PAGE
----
Sam and the Creature (Part One)

Penny Fraccin opened the large bag of sweet and salty Kettle Popcorn from Trader Joe’s and plopped back on the overstuffed LA-Z-BOY. Watching “Dancing with the Stars” was her favorite thing to do on Monday nights, and since they had tossed out that horrid rapper with the two left feet, she had felt unaccountably sad. She knew she should have been content. She herself had phoned in over a hundred times to vote for that soap star she liked, trying hard as she could to make sure the rapper never set foot on that stage again. But the end result left her with no one to criticize, and that meant less fun for Penny.

A ragged scream echoed up from the basement.

“Keep it down, please dear! I can’t hear the set! Oh, bother.” Penny complained to no one in particular.

Downstairs a drugged-out Sam Hayes woke to the same sound, ear-splitting in the enclosed room. He found himself stretched out on a gurney, strapped down so that he could only move his fingers and wiggle his feet a bit. Even the top of his head was held down with an old-fashioned leather strop, like something you’d sharpen the edge of your razor with.

Sam tried to scream but there was a rubber bit stuck into his mouth and try as he might he could not spit it out. He stopped when he started gagging on his own phlegm, coughing and spluttering. A hand appeared from out of nowhere with one of those dental liquid-sucking devices and vacuumed the spit from his mouth.

“Now, if you promise not to yell or scream or act immaturely, I will take that stop-gag out of your mouth. Do we have a deal?” Dr. Fraccin smiled down on Sam, all gentleness and care. The doctor wore his de rigouer thick-lensed, Roy Orbison glasses, a stethoscope round his neck, and a white smock lab coat that Sam noticed had a corny saying on the back: “Science is a Sacred Cow”. Ha fucking Ha Ha.

“Blink one for yes. There, there, that’s a good boy.” Comforted the doc and unstrapped the leather strap holding the bit.

“Please, Dr. Fraccin,” Sam pleaded hoarsely, “this leather belt on my head is giving me a headache.”

Doc Fraccin walked around the gurney to get at the leather strap, talking all the while.

“How does your leg feel, Sam? I was worried that we might have to amputate it.”

Sam’s mouth opened in horror, but the doctor stroked his arm, “Don’t worry, it will be good as new. I was able to set the bone and pump you full of anti-biotics. Lucky for you your ribs did not fracture when you fell down the stairs. Just some bruising. It will hurt for a while when you breathe too deeply, but if you avoid any strenuous situations you should be alright.”

“Strenuous situa—oh, you mean like being tazered, flung down a giant flight of stairs, having my leg shattered, oh, and I almost forgot, being fed to a slimy toad Thing. I will certainly try and keep that advice in mind the next time I answer a bogus ad in Craigslist. You should really be more truthful in your ad, something like: Deranged Psychopathic Doctor with Frankenstein Complex seeks gullible intern willing to be devoured by grotesque creature in basement. Compensation: Life Lesson,” spat Sam.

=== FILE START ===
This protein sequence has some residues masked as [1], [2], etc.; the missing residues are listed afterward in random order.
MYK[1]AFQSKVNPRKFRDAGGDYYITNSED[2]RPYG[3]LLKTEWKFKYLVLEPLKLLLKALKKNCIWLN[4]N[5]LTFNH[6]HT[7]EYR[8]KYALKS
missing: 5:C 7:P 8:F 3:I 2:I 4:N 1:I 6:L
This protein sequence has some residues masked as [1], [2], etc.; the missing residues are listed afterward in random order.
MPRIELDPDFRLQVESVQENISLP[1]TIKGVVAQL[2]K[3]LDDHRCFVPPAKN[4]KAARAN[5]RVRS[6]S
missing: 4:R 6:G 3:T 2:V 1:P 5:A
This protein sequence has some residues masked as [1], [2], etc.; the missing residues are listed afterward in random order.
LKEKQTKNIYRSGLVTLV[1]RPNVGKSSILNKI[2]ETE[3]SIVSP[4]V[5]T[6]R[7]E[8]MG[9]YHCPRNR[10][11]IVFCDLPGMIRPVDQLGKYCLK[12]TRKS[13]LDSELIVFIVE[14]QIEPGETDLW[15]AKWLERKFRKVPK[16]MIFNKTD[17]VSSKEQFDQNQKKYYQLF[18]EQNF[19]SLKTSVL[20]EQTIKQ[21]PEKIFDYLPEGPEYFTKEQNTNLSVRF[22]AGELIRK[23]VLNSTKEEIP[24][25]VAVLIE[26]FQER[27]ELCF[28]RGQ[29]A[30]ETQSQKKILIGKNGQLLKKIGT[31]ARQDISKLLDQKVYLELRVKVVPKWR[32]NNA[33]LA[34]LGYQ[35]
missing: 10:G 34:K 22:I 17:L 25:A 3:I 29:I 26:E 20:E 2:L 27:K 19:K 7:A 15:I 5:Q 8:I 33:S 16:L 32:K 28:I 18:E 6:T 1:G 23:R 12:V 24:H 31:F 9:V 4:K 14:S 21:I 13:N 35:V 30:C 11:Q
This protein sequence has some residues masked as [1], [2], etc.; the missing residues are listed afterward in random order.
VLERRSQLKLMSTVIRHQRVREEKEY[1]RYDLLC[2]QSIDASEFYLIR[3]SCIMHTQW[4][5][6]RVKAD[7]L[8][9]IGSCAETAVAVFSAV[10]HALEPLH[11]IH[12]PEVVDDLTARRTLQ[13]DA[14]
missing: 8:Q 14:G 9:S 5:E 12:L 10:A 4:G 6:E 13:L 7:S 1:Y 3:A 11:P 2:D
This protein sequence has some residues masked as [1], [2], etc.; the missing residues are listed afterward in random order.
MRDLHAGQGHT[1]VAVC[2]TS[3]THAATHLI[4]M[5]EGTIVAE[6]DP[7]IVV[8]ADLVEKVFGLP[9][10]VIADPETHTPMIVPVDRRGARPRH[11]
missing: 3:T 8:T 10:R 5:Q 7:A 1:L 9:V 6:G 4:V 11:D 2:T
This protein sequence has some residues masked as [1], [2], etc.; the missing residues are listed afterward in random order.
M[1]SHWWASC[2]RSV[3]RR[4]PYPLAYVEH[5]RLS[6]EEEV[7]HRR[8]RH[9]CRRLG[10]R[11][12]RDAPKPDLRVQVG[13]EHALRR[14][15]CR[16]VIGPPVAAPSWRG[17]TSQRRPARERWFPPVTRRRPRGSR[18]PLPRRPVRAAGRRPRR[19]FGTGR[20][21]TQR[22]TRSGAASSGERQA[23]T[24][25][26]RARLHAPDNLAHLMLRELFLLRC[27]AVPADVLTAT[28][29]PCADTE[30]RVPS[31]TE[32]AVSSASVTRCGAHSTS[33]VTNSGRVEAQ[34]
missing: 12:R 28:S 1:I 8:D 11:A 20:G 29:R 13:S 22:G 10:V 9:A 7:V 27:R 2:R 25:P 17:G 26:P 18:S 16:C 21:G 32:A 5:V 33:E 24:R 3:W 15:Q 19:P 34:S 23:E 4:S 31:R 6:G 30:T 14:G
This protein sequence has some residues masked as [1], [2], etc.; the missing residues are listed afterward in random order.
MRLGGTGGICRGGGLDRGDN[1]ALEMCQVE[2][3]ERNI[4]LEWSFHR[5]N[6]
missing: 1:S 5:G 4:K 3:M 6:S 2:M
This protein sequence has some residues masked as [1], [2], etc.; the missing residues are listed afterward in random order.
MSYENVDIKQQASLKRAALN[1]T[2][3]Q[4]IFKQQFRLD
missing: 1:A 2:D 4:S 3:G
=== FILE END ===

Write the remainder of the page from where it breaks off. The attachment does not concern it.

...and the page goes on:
“Very good, very good. You must have been tops in your Special Ed class. Look, Sam, you got it all wrong my boy. I wasn’t feeding you to Mr. Avery, er, the Creature as you call him. First of all, he doesn’t really eat solid food. He likes to lick things and that takes a little getting used to at first, I’ll grant you that, but you see, Mr. Avery has no teeth,” instructed the doctor.

“I don’t get it. Where am I? Back in your basemenet on Post Street? Jesus Christ! The fucking cops should be swarming all over this place by now. What the fuck?” swore Sam to himself.

“Well, first off, the police came much later, and my wife explained to them that my intern had slipped while going down the stairs and they left after a little Earl Grey and some danish butter cookies. The EMTs were too busy with real emergencies and didn’t look too hard in the corner where our friend Mr. Avery had conveniently covered himself up. They did note an odd fish smell, but that was the end of that. When you were wheeled into Emergency at California Pacific, the nearest hospital from here, as fate would have it, I was the current resident and was paged immediately,” droned the doctor, as he struggled to unfasten the leather strap holding Sam’s head down.

“Doc, you have to let me go now, please. I need to get home. My mom’s all alone, she’ll be worried sick if it gets too late. I have exams in the morning. Please,” whined Sam, almost crying now.

“Sorry Sam, no can do. But don’t worry about your mum, she’ll be just fine. I’ll make sure to send her a very generous anonymous donation in a month or two.” Chirped Fraccin.

“God damn it, get me the hell out of here!” yelled Sam.

“Now, now. You promised not to yell or make a fuss. Do you want me to put the gag back in?” he held out the rubber bit where Sam could see it. Sam shook his head, frustrated, sobbing now.

“Please control yourself. Show some dignity. It will all be over soon enough,” soothed the doctor.

“You…you promised to tell me what this is all about Doc. You promised.” Whispered Sam.

“So I did Sam, so I did,” the doctor fussed once again with the leather strap, grunting.

“Where’s the crea--- I mean, Mr. Avery?”

The harness on his head snapped as the Doctor finally yanked it free.

Sam peered down and noticed several long, flexible rubber tubes going into his arm, and some even going into his chest. He noticed that the tubes had liquid in them, blood and other liquids apparently, some a fluorescent greenish hue.

“What the---,” Sam stopped short, all the breath shot out from him as he turned his neck to the left and saw another gurney right next to his.

The Thing in the Corner, Mr. Avery, was strapped down into it, his tulip shaped head resting less than a foot from Sam’s own.

to be continued

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